DARIEN, Conn. -- With more and more ticks with Lyme disease being discovered across Connecticut this year, and warnings from the state that a higher abundance of infected ticks can be expected this season, the Darien Health Department is maintaining constance surveillance and reminding residents to be vigilant.
The Health Department accepts ticks and submits them to the Connecticut Agricultural Experiment Station for testing. Only those ticks removed from humans will be tested for Borrelia burgdorferi, the causative agent of Lyme disease. The lab does not test dog ticks or other ticks found on pets.
In 2016, the CAES tested 80 ticks submitted by the Darien Health Department. Of those, 17, or 27 percent, were found to be positive. So far in 2017, a total of 20 ticks have been tested and half of those have been found to be positive. This is consistent with findings across the state for this year.
In order for a tick carrying Lyme disease to infect a person, it must be attached to a human for at least 24 hours and be fully engorged with human blood. The lab will only test ticks that have been engorged. If the tick was not engorged, Lyme disease transmission did not occur and the tick will not be tested. Testing done through CAES is free, with the results available and provided through email within a few days.
According to the Darien Health Department, a recent study at Yale found that the risk of contracting Lyme disease is reduced by as much as 58 percent if a person showers or bathes within two hours of being outside in tick-infested areas. People who check themselves for ticks reduce the likelihood of contracting Lyme disease.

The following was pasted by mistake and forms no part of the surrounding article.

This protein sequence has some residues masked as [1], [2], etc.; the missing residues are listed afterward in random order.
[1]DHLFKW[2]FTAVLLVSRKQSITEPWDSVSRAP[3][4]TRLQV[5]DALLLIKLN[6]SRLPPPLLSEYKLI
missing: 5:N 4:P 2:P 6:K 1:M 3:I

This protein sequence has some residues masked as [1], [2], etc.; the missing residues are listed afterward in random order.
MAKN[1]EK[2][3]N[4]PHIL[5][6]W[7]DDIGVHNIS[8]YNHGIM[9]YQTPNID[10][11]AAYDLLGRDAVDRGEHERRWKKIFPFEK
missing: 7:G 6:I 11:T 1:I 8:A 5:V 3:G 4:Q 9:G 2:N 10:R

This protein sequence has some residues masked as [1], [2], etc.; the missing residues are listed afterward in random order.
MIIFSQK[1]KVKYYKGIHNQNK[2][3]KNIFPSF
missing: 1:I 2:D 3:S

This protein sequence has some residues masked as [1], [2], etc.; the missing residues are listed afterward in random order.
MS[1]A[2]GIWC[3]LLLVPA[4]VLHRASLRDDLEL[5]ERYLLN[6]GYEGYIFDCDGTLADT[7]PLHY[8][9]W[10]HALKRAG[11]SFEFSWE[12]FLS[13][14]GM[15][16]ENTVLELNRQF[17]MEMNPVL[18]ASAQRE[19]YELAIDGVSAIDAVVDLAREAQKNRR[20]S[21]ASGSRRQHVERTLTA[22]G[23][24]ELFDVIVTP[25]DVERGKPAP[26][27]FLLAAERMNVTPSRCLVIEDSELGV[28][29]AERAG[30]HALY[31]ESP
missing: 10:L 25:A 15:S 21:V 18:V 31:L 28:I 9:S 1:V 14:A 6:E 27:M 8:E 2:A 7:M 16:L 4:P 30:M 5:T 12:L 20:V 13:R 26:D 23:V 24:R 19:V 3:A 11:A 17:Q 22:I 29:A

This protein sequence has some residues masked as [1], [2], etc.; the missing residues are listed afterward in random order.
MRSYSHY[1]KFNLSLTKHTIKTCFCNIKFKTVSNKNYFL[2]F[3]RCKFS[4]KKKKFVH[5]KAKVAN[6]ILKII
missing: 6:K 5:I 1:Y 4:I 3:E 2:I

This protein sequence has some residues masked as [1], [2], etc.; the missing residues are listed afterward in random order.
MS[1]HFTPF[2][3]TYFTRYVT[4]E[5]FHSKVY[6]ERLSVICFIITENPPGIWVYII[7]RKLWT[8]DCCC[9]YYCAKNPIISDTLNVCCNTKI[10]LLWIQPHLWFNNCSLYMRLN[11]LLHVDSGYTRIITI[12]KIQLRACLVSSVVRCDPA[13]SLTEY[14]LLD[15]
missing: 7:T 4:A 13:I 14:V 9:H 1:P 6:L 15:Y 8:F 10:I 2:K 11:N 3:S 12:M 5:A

Repellants, especially ones that carry at least 30 percent DEET, have been shown to be effective for approximately three hours after application.
You can also take steps such as reducing brush areas at the perimeter of yards, perhaps by installing a gravel walkway where the lawn meets the woods. Rodents, especially mice, are major carriers of ticks, so you should minimize potential harborage areas such as wood and brush piles. Birds can also carry ticks, so keep bird feeders away from the house. Bird feeders also attract rodents that carry ticks.
Yard treatments with pesticides or wearing various types of protective clothing also help, though it can be difficult to wear long sleeves when hiking or working in the garden during the summer. Vigilance is the best defense, the Health Department says.
Free tick removal kits are available at the Health Department offices in Darien Town Hall.
Click here for more information on ticks from the Darien Health Department.
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